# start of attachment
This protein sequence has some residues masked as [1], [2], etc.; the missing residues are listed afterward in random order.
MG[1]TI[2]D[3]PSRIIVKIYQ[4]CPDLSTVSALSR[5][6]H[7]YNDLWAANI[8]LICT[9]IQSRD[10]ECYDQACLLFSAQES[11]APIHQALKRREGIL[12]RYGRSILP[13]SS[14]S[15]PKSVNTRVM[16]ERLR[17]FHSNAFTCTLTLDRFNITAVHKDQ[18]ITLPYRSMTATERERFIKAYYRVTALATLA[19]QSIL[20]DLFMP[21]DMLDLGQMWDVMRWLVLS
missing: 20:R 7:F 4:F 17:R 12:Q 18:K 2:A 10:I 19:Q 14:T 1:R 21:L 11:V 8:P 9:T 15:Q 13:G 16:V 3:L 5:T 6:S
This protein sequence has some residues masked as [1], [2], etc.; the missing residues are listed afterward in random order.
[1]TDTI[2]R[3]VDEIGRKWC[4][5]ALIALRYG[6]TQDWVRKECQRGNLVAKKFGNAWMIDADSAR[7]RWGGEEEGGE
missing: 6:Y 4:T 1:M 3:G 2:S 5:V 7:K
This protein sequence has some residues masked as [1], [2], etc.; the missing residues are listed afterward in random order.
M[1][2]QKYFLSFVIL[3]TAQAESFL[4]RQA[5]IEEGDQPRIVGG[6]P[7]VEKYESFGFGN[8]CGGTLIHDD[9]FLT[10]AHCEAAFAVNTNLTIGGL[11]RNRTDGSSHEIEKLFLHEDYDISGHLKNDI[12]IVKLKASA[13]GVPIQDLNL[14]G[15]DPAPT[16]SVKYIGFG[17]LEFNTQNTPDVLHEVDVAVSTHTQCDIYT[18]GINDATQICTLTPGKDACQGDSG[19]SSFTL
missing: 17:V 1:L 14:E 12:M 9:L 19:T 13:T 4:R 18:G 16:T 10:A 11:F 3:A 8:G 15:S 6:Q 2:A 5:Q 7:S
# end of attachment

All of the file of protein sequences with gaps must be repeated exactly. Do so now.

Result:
This protein sequence has some residues masked as [1], [2], etc.; the missing residues are listed afterward in random order.
MG[1]TI[2]D[3]PSRIIVKIYQ[4]CPDLSTVSALSR[5][6]H[7]YNDLWAANI[8]LICT[9]IQSRD[10]ECYDQACLLFSAQES[11]APIHQALKRREGIL[12]RYGRSILP[13]SS[14]S[15]PKSVNTRVM[16]ERLR[17]FHSNAFTCTLTLDRFNITAVHKDQ[18]ITLPYRSMTATERERFIKAYYRVTALATLA[19]QSIL[20]DLFMP[21]DMLDLGQMWDVMRWLVLS
missing: 20:R 7:F 4:F 17:R 12:Q 18:K 2:A 10:I 19:Q 14:T 1:R 21:L 11:V 8:P 9:T 15:Q 13:G 16:V 3:L 5:T 6:S
This protein sequence has some residues masked as [1], [2], etc.; the missing residues are listed afterward in random order.
[1]TDTI[2]R[3]VDEIGRKWC[4][5]ALIALRYG[6]TQDWVRKECQRGNLVAKKFGNAWMIDADSAR[7]RWGGEEEGGE
missing: 6:Y 4:T 1:M 3:G 2:S 5:V 7:K
This protein sequence has some residues masked as [1], [2], etc.; the missing residues are listed afterward in random order.
M[1][2]QKYFLSFVIL[3]TAQAESFL[4]RQA[5]IEEGDQPRIVGG[6]P[7]VEKYESFGFGN[8]CGGTLIHDD[9]FLT[10]AHCEAAFAVNTNLTIGGL[11]RNRTDGSSHEIEKLFLHEDYDISGHLKNDI[12]IVKLKASA[13]GVPIQDLNL[14]G[15]DPAPT[16]SVKYIGFG[17]LEFNTQNTPDVLHEVDVAVSTHTQCDIYT[18]GINDATQICTLTPGKDACQGDSG[19]SSFTL
missing: 17:V 1:L 14:E 12:M 9:L 19:T 13:T 4:R 18:G 16:T 10:A 11:F 3:A 8:G 15:S 6:Q 2:A 5:Q 7:S